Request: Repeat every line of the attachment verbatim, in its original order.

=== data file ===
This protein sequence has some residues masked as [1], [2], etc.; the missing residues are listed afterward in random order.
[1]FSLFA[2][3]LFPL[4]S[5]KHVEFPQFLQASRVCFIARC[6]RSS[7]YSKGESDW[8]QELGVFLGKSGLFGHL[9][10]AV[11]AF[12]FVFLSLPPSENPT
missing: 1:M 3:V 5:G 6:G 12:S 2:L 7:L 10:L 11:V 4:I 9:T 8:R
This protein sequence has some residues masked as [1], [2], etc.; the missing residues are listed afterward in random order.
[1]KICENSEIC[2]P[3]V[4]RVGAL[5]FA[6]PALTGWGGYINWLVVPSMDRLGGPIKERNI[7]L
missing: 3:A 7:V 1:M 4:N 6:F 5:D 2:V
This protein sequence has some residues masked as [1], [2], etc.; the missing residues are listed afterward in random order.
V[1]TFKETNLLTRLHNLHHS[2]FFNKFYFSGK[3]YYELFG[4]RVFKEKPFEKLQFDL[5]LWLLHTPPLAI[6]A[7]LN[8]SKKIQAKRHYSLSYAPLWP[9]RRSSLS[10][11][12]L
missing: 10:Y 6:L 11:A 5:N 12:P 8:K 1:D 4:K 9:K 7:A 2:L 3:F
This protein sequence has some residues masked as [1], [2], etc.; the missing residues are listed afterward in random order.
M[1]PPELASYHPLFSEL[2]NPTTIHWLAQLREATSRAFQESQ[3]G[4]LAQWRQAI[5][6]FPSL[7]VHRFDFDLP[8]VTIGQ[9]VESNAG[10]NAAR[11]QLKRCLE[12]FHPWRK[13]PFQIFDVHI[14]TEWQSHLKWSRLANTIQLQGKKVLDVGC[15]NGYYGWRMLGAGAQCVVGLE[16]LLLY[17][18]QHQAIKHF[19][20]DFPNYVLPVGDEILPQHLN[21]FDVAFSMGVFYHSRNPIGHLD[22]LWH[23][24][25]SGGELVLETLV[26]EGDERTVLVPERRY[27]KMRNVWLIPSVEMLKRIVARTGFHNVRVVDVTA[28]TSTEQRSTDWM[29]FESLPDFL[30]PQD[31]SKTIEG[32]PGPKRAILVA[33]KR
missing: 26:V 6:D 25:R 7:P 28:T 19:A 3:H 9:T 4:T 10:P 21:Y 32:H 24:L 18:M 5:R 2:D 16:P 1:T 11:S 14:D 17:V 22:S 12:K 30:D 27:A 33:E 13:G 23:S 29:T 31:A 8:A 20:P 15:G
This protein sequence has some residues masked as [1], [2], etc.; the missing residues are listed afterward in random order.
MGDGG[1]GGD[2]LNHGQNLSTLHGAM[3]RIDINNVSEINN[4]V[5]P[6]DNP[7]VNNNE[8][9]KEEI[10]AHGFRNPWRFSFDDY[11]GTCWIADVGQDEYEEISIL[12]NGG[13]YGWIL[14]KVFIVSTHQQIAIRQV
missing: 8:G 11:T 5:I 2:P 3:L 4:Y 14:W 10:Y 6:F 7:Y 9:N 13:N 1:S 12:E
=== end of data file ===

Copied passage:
This protein sequence has some residues masked as [1], [2], etc.; the missing residues are listed afterward in random order.
[1]FSLFA[2][3]LFPL[4]S[5]KHVEFPQFLQASRVCFIARC[6]RSS[7]YSKGESDW[8]QELGVFLGKSGLFGHL[9][10]AV[11]AF[12]FVFLSLPPSENPT
missing: 1:M 3:V 5:G 6:G 12:S 2:L 7:L 10:L 11:V 4:I 9:T 8:R
This protein sequence has some residues masked as [1], [2], etc.; the missing residues are listed afterward in random order.
[1]KICENSEIC[2]P[3]V[4]RVGAL[5]FA[6]PALTGWGGYINWLVVPSMDRLGGPIKERNI[7]L
missing: 3:A 7:V 1:M 4:N 6:F 5:D 2:V
This protein sequence has some residues masked as [1], [2], etc.; the missing residues are listed afterward in random order.
V[1]TFKETNLLTRLHNLHHS[2]FFNKFYFSGK[3]YYELFG[4]RVFKEKPFEKLQFDL[5]LWLLHTPPLAI[6]A[7]LN[8]SKKIQAKRHYSLSYAPLWP[9]RRSSLS[10][11][12]L
missing: 10:Y 6:L 11:A 5:N 12:P 8:K 1:D 4:K 9:K 7:A 2:L 3:F
This protein sequence has some residues masked as [1], [2], etc.; the missing residues are listed afterward in random order.
M[1]PPELASYHPLFSEL[2]NPTTIHWLAQLREATSRAFQESQ[3]G[4]LAQWRQAI[5][6]FPSL[7]VHRFDFDLP[8]VTIGQ[9]VESNAG[10]NAAR[11]QLKRCLE[12]FHPWRK[13]PFQIFDVHI[14]TEWQSHLKWSRLANTIQLQGKKVLDVGC[15]NGYYGWRMLGAGAQCVVGLE[16]LLLY[17][18]QHQAIKHF[19][20]DFPNYVLPVGDEILPQHLN[21]FDVAFSMGVFYHSRNPIGHLD[22]LWH[23][24][25]SGGELVLETLV[26]EGDERTVLVPERRY[27]KMRNVWLIPSVEMLKRIVARTGFHNVRVVDVTA[28]TSTEQRSTDWM[29]FESLPDFL[30]PQD[31]SKTIEG[32]PGPKRAILVA[33]KR
missing: 26:V 6:D 25:R 7:P 28:T 19:A 3:H 9:T 4:T 10:P 21:Y 32:H 24:L 18:M 5:R 2:D 16:P 1:T 11:S 14:D 17:V 22:S 12:K 30:D 27:A 33:E 13:G 23:S 29:T 31:A 8:A 20:P 15:G
This protein sequence has some residues masked as [1], [2], etc.; the missing residues are listed afterward in random order.
MGDGG[1]GGD[2]LNHGQNLSTLHGAM[3]RIDINNVSEINN[4]V[5]P[6]DNP[7]VNNNE[8][9]KEEI[10]AHGFRNPWRFSFDDY[11]GTCWIADVGQDEYEEISIL[12]NGG[13]YGWIL[14]KVFIVSTHQQIAIRQV
missing: 8:G 11:T 5:I 2:P 3:L 4:Y 14:W 10:Y 6:F 7:Y 9:N 13:N 1:S 12:E